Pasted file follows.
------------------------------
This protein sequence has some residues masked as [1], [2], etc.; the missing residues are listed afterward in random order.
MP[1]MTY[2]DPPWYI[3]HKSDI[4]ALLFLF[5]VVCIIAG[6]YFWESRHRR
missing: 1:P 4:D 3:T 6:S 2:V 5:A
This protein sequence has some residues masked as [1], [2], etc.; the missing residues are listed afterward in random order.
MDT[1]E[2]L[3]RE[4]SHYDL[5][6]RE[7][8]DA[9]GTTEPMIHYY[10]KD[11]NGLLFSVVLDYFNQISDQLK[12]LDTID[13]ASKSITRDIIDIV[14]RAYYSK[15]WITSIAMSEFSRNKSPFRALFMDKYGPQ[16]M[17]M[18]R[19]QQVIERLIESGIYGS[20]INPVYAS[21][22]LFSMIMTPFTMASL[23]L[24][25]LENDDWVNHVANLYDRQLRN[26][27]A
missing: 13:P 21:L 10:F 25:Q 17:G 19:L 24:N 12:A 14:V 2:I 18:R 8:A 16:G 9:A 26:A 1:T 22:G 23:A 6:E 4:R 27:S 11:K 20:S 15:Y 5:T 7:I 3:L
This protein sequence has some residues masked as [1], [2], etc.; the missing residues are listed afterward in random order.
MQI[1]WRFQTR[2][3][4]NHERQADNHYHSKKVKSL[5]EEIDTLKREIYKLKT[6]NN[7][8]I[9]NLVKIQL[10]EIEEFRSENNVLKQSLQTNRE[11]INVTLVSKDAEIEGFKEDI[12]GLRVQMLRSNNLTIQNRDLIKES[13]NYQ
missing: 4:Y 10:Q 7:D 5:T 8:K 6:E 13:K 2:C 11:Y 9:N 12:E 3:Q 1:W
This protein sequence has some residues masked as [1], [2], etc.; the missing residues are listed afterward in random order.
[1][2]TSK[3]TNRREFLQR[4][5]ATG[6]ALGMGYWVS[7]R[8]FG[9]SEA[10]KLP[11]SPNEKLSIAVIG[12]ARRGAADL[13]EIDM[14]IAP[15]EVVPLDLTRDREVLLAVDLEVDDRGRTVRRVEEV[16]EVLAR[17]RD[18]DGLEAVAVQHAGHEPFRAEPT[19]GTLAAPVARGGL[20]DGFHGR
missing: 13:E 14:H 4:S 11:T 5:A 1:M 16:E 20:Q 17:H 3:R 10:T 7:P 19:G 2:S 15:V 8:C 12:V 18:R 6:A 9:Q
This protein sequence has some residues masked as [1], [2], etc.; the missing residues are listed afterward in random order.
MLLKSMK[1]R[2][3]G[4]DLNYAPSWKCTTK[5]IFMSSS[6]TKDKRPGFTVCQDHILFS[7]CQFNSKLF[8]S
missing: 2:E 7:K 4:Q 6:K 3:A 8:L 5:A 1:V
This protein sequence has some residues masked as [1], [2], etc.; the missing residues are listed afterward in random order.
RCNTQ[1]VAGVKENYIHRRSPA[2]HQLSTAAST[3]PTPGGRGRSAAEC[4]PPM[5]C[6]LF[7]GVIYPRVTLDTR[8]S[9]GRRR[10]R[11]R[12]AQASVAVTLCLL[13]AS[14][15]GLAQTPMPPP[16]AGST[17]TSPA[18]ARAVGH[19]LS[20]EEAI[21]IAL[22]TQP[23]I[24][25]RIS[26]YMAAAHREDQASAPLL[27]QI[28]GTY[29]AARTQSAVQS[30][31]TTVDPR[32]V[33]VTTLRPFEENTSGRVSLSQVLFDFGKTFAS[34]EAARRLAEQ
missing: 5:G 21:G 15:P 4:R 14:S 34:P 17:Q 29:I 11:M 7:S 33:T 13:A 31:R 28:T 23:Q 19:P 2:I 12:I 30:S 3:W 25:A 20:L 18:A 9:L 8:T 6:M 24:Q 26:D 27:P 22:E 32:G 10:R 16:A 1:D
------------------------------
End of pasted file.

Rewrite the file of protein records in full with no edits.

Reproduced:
This protein sequence has some residues masked as [1], [2], etc.; the missing residues are listed afterward in random order.
MP[1]MTY[2]DPPWYI[3]HKSDI[4]ALLFLF[5]VVCIIAG[6]YFWESRHRR
missing: 1:P 4:D 3:T 6:S 2:V 5:A
This protein sequence has some residues masked as [1], [2], etc.; the missing residues are listed afterward in random order.
MDT[1]E[2]L[3]RE[4]SHYDL[5][6]RE[7][8]DA[9]GTTEPMIHYY[10]KD[11]NGLLFSVVLDYFNQISDQLK[12]LDTID[13]ASKSITRDIIDIV[14]RAYYSK[15]WITSIAMSEFSRNKSPFRALFMDKYGPQ[16]M[17]M[18]R[19]QQVIERLIESGIYGS[20]INPVYAS[21][22]LFSMIMTPFTMASL[23]L[24][25]LENDDWVNHVANLYDRQLRN[26][27]A
missing: 13:P 21:L 10:F 25:Q 17:G 19:L 24:N 12:A 14:V 2:I 18:R 8:A 16:G 9:A 26:A 1:T 22:G 23:A 6:E 4:R 27:S 11:K 20:S 15:Y 5:T 7:I 3:L
This protein sequence has some residues masked as [1], [2], etc.; the missing residues are listed afterward in random order.
MQI[1]WRFQTR[2][3][4]NHERQADNHYHSKKVKSL[5]EEIDTLKREIYKLKT[6]NN[7][8]I[9]NLVKIQL[10]EIEEFRSENNVLKQSLQTNRE[11]INVTLVSKDAEIEGFKEDI[12]GLRVQMLRSNNLTIQNRDLIKES[13]NYQ
missing: 4:Y 10:Q 7:D 5:T 8:K 6:E 13:K 2:C 11:Y 9:N 12:E 3:Q 1:W
This protein sequence has some residues masked as [1], [2], etc.; the missing residues are listed afterward in random order.
[1][2]TSK[3]TNRREFLQR[4][5]ATG[6]ALGMGYWVS[7]R[8]FG[9]SEA[10]KLP[11]SPNEKLSIAVIG[12]ARRGAADL[13]EIDM[14]IAP[15]EVVPLDLTRDREVLLAVDLEVDDRGRTVRRVEEV[16]EVLAR[17]RD[18]DGLEAVAVQHAGHEPFRAEPT[19]GTLAAPVARGGL[20]DGFHGR
missing: 13:E 14:H 4:S 11:T 5:A 1:M 16:E 20:Q 17:H 3:R 10:T 7:P 19:G 2:S 15:V 8:C 12:V 18:R 6:A 9:Q
This protein sequence has some residues masked as [1], [2], etc.; the missing residues are listed afterward in random order.
MLLKSMK[1]R[2][3]G[4]DLNYAPSWKCTTK[5]IFMSSS[6]TKDKRPGFTVCQDHILFS[7]CQFNSKLF[8]S
missing: 2:E 7:K 4:Q 6:K 3:A 8:L 5:A 1:V
This protein sequence has some residues masked as [1], [2], etc.; the missing residues are listed afterward in random order.
RCNTQ[1]VAGVKENYIHRRSPA[2]HQLSTAAST[3]PTPGGRGRSAAEC[4]PPM[5]C[6]LF[7]GVIYPRVTLDTR[8]S[9]GRRR[10]R[11]R[12]AQASVAVTLCLL[13]AS[14][15]GLAQTPMPPP[16]AGST[17]TSPA[18]ARAVGH[19]LS[20]EEAI[21]IAL[22]TQP[23]I[24][25]RIS[26]YMAAAHREDQASAPLL[27]QI[28]GTY[29]AARTQSAVQS[30][31]TTVDPR[32]V[33]VTTLRPFEENTSGRVSLSQVLFDFGKTFAS[34]EAARRLAEQ
missing: 5:G 21:G 15:P 4:R 14:S 34:P 17:Q 29:I 11:M 7:S 33:T 13:A 31:R 28:T 23:Q 19:P 2:I 12:I 30:S 3:W 25:A 20:L 18:A 9:L 8:T 6:M 24:Q 26:D 27:P 22:E 32:G 10:R 16:A 1:D